Salima Lungu Nosiku is proud of her agro-inputs store

The project will also help establish additional community-level loan-making groups – known as Village Savings and Loan Associations (VSLAs) – which will serve as a channel for training activities, create a venue for saving, and for promoting community and household level dialogue around gender norms. VSLAs provide microfinancing to women in rural areas – where traditional banks often don’t operate – paying for supplies or workers to help with the harvest. 

Taylor says combining the impact of structured market connections created by women, for women, using iDE’s FBA approach, along with the demonstrated impact of savings and loans groups, means that household productivity and profitability is expected to increase.

“Women will gain increased autonomy to make decisions about agricultural production, increased access to and control of productive resources, increased control over their incomes, increased leadership in their communities, and increased value-for-time-spent on agricultural activities.”

Salima herself is a major proponent of empowering women, providing support to one of her employees to study for a diploma in agriculture, enhancing the expertise offered to farmers who frequent her businesses. “I have employed three female attendants in each of my stores because women are committed, dedicated and trustworthy. Working with women has made me realize how important it is to empower them. If you empower a woman, you are not only empowering one person but the entire community.”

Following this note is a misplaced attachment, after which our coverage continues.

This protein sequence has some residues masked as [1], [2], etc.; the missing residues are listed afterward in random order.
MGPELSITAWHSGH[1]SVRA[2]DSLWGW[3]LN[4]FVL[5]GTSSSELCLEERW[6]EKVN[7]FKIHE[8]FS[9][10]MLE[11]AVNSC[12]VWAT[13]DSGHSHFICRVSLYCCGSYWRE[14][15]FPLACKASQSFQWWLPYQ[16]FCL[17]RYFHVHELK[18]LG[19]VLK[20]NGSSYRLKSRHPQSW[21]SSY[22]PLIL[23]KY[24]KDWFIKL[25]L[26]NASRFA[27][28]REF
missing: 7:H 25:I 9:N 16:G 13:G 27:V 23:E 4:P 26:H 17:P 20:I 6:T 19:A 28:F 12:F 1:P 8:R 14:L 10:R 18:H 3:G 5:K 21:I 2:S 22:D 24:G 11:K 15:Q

Lessons learned from new project to be shared

iDE is implementing the project in three countries, building on our work, which has successfully boosted incomes and empowered women. To further increase our expertise, lessons learned from the new project will be distributed under a global knowledge-sharing and results acceleration effort to monitor progress, test assumptions and course-correct. So far, in the three countries, iDE has: 

  • Between all three countries, 147 Farm Business Advisors (91% women) have been recruited, selected, and trained, exceeding the annual target by 18% and representing 79% of the total project target.
  • Between all three countries, 407 savings groups have been trained, representing 93% of the annual target. Some 590 groups have actually been formed, but not all have been trained.
  • We have exceeded our targets for the Revolving Fund in Ethiopia, reaching 709 women with a total of 4,802,000 Ethiopia Birr (US$85,572.98) with an average loan size per woman of 7,000 Ethiopia Birr (US$125). Loans have primarily been used to purchase small ruminants for fattening.
  • iDE Zambia has already signed an MoU with Good Nature Agro. They have agreed to provide inputs on credit to 200 FBAs, to reach about 1,000 women in the HTTG project areas.
  • In Ghana, market analysis shows there is high demand for mushrooms within the project areas. In particular, there is demand in local markets as well as in restaurants and hotels that have historically relied on urban markets for their mushroom supply.